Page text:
For patients facing medical conditions or other life events that may impact their future fertility, we offer a full range of fertility preservation options to help you optimize your ability to have a biological child in the future.
We Can Help You
We’re helping men and women whose future fertility may be at risk due to:
- Cancer and its treatments, including chemotherapy, radiation and/or surgery
- Occupational exposure to radiation, hazardous chemicals or other agents
- Military service or deployment
- Age, for women who are not ready to have children yet
- A family history of premature menopause
- Travel to areas that place them at risk of Zika infection
- Diminished ovarian reserve (decreasing number and quality of eggs)
Why the Family Fertility Center?
- Expert fertility counseling to help you understand your options
- The latest advancements in fertility preservation treatments and techniques
- A state-of-the-art in vitro fertilization (IVF) lab with cutting-edge technology to improve success rates
- More than three decades of experience helping patients fulfill their dreams of building a family
- The highest level of comfort and safety for patients undergoing IVF procedures
- Resources to promote mental/relationship wellness <link to new Reproductive Psychiatry page>
A Leader in Fertility Preservation for Cancer Patients
We partner with The University of Texas MD Anderson Cancer Center to help patients preserve their fertility before undergoing cancer treatment, ensuring the best chance of pregnancy once treatment is completed.
Our specialists offer counseling on the most appropriate fertility preservation options based on your cancer type and collaborate closely with your oncologist to ensure your fertility preservation is completed quickly and safely, minimizing delays in starting cancer treatment.
Fertility Preservation Options
In this process, medications are given to induce the woman’s ovaries to mature multiple eggs. The eggs are then retrieved and frozen until a woman decides to use them. The eggs can be thawed at a later date, combined with sperm in the lab using in vitro fertilization (IVF), and the resulting embryos are transferred to the woman’s uterus.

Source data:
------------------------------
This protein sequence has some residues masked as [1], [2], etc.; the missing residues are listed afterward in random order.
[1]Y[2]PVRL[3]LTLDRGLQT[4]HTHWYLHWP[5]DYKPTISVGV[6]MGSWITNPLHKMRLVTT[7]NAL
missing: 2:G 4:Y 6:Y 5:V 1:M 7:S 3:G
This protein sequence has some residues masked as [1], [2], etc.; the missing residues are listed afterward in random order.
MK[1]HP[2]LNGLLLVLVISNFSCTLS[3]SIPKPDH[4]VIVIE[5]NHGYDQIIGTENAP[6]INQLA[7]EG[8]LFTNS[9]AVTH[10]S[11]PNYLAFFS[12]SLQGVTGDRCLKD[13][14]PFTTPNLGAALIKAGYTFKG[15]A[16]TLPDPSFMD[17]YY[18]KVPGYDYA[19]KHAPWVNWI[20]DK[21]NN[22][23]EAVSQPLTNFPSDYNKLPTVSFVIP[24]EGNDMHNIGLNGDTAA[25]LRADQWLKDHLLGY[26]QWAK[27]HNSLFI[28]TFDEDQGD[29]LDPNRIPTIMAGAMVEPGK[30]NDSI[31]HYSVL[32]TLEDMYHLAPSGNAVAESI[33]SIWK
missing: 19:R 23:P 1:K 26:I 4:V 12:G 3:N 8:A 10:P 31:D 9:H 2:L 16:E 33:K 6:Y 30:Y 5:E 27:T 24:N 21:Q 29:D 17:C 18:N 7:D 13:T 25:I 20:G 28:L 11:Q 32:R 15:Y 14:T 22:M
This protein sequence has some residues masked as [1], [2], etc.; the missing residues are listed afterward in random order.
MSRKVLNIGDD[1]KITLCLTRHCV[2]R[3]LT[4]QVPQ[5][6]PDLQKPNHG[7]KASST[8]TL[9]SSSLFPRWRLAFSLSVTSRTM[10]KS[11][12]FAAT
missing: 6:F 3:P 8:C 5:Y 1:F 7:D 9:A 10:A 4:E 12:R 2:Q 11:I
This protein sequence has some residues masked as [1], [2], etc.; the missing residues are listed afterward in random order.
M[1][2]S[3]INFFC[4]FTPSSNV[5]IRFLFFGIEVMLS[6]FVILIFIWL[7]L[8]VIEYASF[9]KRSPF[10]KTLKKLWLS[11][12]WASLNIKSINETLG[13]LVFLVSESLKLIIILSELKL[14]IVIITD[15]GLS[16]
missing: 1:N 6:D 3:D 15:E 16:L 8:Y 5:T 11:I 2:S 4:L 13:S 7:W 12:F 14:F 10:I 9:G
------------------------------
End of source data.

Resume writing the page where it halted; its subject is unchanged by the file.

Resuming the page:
Because the eggs are frozen prior to being fertilized, no sperm is needed.
Egg freezing may be a good option for women who:
- Are single or not in a relationship
- Have religious or ethical objections to embryo freezing
- Want to increase the chances of having a biological child later in life
- Are cancer patients
Similar to egg freezing, medications are used to stimulate the woman’s ovaries to mature a group of eggs. In this process, the eggs are retrieved and combined with sperm in the lab for fertilization. The resulting embryos are then frozen for future use, at which time they can be thawed and transferred to the woman’s uterus.
Embryo freezing may be a good option for:
- Couples in committed relationships
- Individuals who need genetic testing
- Those who want to increase the chances of having a biological child later in life
Ovarian tissue freezing
This experimental procedure, also known as ovarian tissue banking, is typically used in cases where cancer treatment cannot be delayed the two to three weeks required to perform IVF, or in young girls who have not gone through puberty yet.
During this laparoscopic procedure, an ovary or a piece of the ovary containing eggs is surgically removed, cut into thin strips, and frozen for future use. If a woman has premature menopause or ovarian failure, the tissue can be thawed and re-implanted in the woman’s body, increasing the chance for natural conception of pregnancy through IVF. The procedure can be performed quickly, avoiding a delay in treating the cancer.
This experimental treatment uses medications to temporarily stop the ovaries from functioning during cancer treatment, potentially protecting eggs from the harmful effects of chemotherapy.
Also known as sperm freezing or cryopreservation, sperm banking offers men the possibility of fathering a child in the future. Specimens are collected through masturbation, frozen and stored for future use. The sperm can be thawed and used for artificial insemination or IVF. Sperm banking is available through our partnership with Baylor College of Medicine’s Scott Department of Urology, home to one of the few specialized laboratories devoted exclusively to male reproductive health testing.
- American Society for Reproductive Medicine
- Resolve: The National Infertility Association
- Society for Assisted Reproductive Technology (SART): A Patient's Guide
- Medline Plus: In Vitro Fertilization